2 Theoretical Background 3

    2.1 Elastic-plastic Fracture Mechanics . . . . . . . . . . . . . . . . . . . . . . . . . . . . 3

    2.1.1 Crack Tip Opening Displacement . . . . . . . . . . . . . . . . . . . . . . . . . 3

    2.1.2 Crack Growth Resistance Curves . . . . . . . . . . . . . . . . . . . . . . . . . 3

    2.2 Ductile Fracture . . . . . . . . . . . . . . . . . . . . . . . . . . . . . . . . . . . . . . 4

    2.2.1 Void Nucleation . . . . . . . . . . . . . . . . . . . . . . . . . . . . . . . . . . 4

    2.2.2 Void Growth and Coalescence . . . . . . . . . . . . . . . . . . . . . . . . . . . 4

    2.2.3 The Gurson Model . . . . . . . . . . . . . . . . . . . . . . . . . . . . . . . . . 5

    2.3 Implementing Ductile Material Behaviour in ABAQUS . . . . . . . . . . . . . . . . . 5

    2.3.1 Defining Elastic-plastic Material Behavior . . . . . . . . . . . . . . . . . . . . 6

    2.3.2 Implementing the Gurson Model in ABAQUS . . . . . . . . . . . . . . . . . . 7

    2.4 Processing in ABAQUS Explicit . . . . . . . . . . . . . . . . . . . . . . . . . . . . . 7

    2.4.1 Finite Element Method in Explicit Dynamics . . . . . . . . . . . . . . . . . . 8

    2.4.2 Stability Limit . . . . . . . . . . . . . . . . . . . . . . . . . . . . . . . . . . . 8

    2.4.3 Quasi-static Analysis . . . . . . . . . . . . . . . . . . . . . . . . . . . . . . . . 8

    2.4.4 Mass Scaling . . . . . . . . . . . . . . . . . . . . . . . . . . . . . . . . . . . . 9

    3 Basic Geometry and Physics to be Modelled 11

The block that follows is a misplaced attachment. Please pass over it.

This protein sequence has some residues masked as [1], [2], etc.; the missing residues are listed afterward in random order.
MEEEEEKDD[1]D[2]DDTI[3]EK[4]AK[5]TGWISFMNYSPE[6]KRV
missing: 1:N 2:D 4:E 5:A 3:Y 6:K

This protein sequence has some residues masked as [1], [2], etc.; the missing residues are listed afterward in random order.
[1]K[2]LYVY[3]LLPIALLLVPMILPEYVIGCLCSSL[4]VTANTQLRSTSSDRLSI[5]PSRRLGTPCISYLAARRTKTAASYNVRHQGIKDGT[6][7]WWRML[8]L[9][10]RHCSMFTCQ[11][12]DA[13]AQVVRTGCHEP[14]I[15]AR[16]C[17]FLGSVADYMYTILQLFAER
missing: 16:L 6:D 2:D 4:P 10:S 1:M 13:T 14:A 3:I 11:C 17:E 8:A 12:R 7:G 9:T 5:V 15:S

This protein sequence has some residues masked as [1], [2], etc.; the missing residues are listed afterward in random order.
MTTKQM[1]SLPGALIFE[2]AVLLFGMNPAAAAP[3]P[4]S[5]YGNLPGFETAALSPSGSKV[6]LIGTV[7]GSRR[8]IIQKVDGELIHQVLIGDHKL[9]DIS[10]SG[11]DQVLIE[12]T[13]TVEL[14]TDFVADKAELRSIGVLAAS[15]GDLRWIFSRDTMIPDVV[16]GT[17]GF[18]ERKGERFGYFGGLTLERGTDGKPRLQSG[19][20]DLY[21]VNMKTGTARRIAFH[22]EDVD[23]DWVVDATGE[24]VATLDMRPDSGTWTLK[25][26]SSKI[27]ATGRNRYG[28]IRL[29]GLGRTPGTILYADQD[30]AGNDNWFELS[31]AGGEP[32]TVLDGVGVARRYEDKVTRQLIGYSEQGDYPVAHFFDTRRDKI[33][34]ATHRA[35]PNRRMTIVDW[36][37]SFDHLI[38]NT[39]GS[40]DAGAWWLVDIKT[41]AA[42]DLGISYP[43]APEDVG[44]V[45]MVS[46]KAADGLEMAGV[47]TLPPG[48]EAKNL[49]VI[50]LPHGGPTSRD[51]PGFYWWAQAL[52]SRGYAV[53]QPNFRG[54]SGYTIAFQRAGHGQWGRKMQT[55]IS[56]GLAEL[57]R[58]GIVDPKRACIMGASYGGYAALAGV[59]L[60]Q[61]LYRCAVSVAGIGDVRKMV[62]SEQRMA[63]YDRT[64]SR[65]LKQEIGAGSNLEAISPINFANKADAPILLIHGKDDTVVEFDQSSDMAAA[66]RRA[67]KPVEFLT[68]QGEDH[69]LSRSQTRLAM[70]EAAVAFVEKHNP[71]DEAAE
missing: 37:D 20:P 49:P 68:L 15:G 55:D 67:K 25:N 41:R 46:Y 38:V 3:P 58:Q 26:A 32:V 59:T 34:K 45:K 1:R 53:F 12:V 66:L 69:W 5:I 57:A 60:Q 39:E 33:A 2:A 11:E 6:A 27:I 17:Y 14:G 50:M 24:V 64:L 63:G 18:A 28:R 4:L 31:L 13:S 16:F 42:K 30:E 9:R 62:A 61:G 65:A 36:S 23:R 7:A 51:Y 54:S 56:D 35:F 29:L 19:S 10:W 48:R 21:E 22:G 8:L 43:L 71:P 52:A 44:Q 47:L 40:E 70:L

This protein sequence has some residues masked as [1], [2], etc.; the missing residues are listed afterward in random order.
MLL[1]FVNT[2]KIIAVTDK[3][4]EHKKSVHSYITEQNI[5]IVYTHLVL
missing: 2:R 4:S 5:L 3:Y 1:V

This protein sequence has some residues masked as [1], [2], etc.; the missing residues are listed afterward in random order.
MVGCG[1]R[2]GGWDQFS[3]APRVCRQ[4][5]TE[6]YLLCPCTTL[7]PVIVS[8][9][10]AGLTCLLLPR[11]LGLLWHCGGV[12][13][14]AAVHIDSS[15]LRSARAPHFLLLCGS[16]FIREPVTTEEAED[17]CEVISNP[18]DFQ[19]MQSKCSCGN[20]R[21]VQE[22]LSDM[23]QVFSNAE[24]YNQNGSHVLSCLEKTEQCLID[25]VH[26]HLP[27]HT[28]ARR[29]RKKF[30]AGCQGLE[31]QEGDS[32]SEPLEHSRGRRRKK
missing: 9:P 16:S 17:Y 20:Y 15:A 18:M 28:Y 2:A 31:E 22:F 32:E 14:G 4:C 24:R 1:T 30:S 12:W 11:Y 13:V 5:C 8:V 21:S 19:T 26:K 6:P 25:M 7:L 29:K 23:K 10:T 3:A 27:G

3.1 Geometry . . . . . . . . . . . . . . . . . . . . . . . . . . . . . . . . . . . . . . . . . . 11

    3.1.1 Geometry of the Pipe . . . . . . . . . . . . . . . . . . . . . . . . . . . . . . . 11

    3.1.2 Geometry of the Crack . . . . . . . . . . . . . . . . . . . . . . . . . . . . . . . 12

    3.2 Material Properties . . . . . . . . . . . . . . . . . . . . . . . . . . . . . . . . . . . . . 13

    3.3 Groups and Paths in the Model . . . . . . . . . . . . . . . . . . . . . . . . . . . . . . 13

    3.4 Boundary Conditions . . . . . . . . . . . . . . . . . . . . . . . . . . . . . . . . . . . . 14

    3.4.1 Symmetry Boundary Conditions . . . . . . . . . . . . . . . . . . . . . . . . . 14

    3.4.2 Load Boundary Condition . . . . . . . . . . . . . . . . . . . . . . . . . . . . . 14

    4 Method 15

    4.1 Problem Definition and Solving Method . . . . . . . . . . . . . . . . . . . . . . . . . 15

    4.2 Modelling Process . . . . . . . . . . . . . . . . . . . . . . . . . . . . . . . . . . . . . 16

    4.2.1 Defining a System of Units . . . . . . . . . . . . . . . . . . . . . . . . . . . . 16

    4.2.2 Creating the Input Files in PATRAN . . . . . . . . . . . . . . . . . . . . . . 17

    4.2.3 Transformation of the Plate into a Pipe . . . . . . . . . . . . . . . . . . . . . 18

    4.2.4 Editing the Input Files . . . . . . . . . . . . . . . . . . . . . . . . . . . . . . . 20

    i

  • 4.2.5 Analysing the Results in ABAQUS Viewer . . . . . . . . . . . . . . . . . . . 21

    5 Model 1 Getting familiar with the Simulation Procedure 22

    5.1 Purpose and Model Data of Model 1 . . . . . . . . . . . . . . . . . . . . . . . . . . . 22

    5.2 Model 1 in ABAQUS Standard . . . . . . . . . . . . . . . . . . . . . . . . . . . . . . 22